Meta study says it hosted forum that shifted opinion on AI – NBC News

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Meta says that participants in a forum it hosted on artificial intelligence came away with a more positive opinion of AI’s potential impact, and that it intends to hold more such forums.

The announcement was part of a study published by Meta and Stanford University on a forum in which participants received information about AI from “experts, academics and other stakeholders” and discussed AI chatbot policy proposals.

Results from the October 2023 Meta Community Forum presented by Stanford’s Deliberative Democracy Lab showed that 49.8% of 393 American participants, a slight minority, thought AI had “a positive impact.” After participating in the forum, 54.4% of participants thought AI had a positive impact: 4.6% more than before the forum began.

The forum also included participants from Brazil, Germany and Spain. Participants from the other countries came into the forum with a larger majority already having strong positive feelings toward AI, which only increased during the forum. Slightly more participants from other countries had already used ChatGPT or similar chatbots than participating Americans. 

Meta, which owns Facebook, Instagram and WhatsApp, has already released generative AI products like Imagine, which can produce images from text prompts. It has also flooded its own services with Meta AI chatbots, which are integrated into some of its apps. Some even feature celebrity faces like TikTok influencer Charli D’Amelio.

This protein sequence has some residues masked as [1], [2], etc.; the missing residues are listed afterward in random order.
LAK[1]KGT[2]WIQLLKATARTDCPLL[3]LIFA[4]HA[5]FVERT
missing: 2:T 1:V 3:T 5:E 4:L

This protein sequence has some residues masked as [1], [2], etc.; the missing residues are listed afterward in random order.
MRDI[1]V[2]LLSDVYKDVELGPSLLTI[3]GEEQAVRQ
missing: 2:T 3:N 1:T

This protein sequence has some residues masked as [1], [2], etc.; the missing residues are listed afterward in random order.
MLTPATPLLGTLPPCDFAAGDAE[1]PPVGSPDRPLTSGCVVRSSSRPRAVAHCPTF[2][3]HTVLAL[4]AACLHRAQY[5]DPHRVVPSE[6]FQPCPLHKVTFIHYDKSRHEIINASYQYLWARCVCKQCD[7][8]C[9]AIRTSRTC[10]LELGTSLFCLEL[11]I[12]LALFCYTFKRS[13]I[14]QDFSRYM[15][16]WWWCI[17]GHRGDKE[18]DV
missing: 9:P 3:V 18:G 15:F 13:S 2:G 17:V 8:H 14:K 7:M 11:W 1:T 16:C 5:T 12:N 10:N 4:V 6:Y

Meta is also familiar with the dark side of generative AI. In March, NBC News found hundreds of ads had run on Meta’s platforms for an AI-powered deepfake app that promised the ability to “undress” pictures of women and girls. One of the ads featured a picture of actress Jenna Ortega taken when she was 16.

The ads ran during a period when middle and high school school students across the U.S. were found making sexually explicit deepfake images of their classmates. Just a year earlier, NBC News found hundreds of ads had run on Meta for a similar deepfake app that featured fake sexually suggestive videos of actress Emma Watson. Meta suspended both deepfake apps from advertising after NBC News reached out.

Meta’s AI forum with Stanford focused on questions of how generative AI should engage with users, such as generative AI chatbots, as the technology becomes more powerful. Thirty-eight policy proposals were discussed in small groups of participants who formulated questions for experts. Information briefs, including lists of pros and cons, and experts were chosen by a “distinguished Advisory Committee.” The members of the committee and the experts they chose were not named. 

Over the course of the forum, participants deliberated over questions like whether AI chatbots should be able to form romantic relationships with humans, what sources of information chatbots should rely on, whether chatbots should be “human-like,” whether they should be allowed to be “offensive,” and how much visible transparency should be given to users about the artificial nature of a chatbot. 

In the conclusions, Meta and Stanford found that participants “maintained concerns over AI bias, misinformation, and potential human rights violations.” Participants also wanted the ability to control the chatbot’s access to their data and were skeptical about chatbots replacing human interaction. Participants wanted tech companies to prioritize user privacy and data security and be transparent about how their data is being used.

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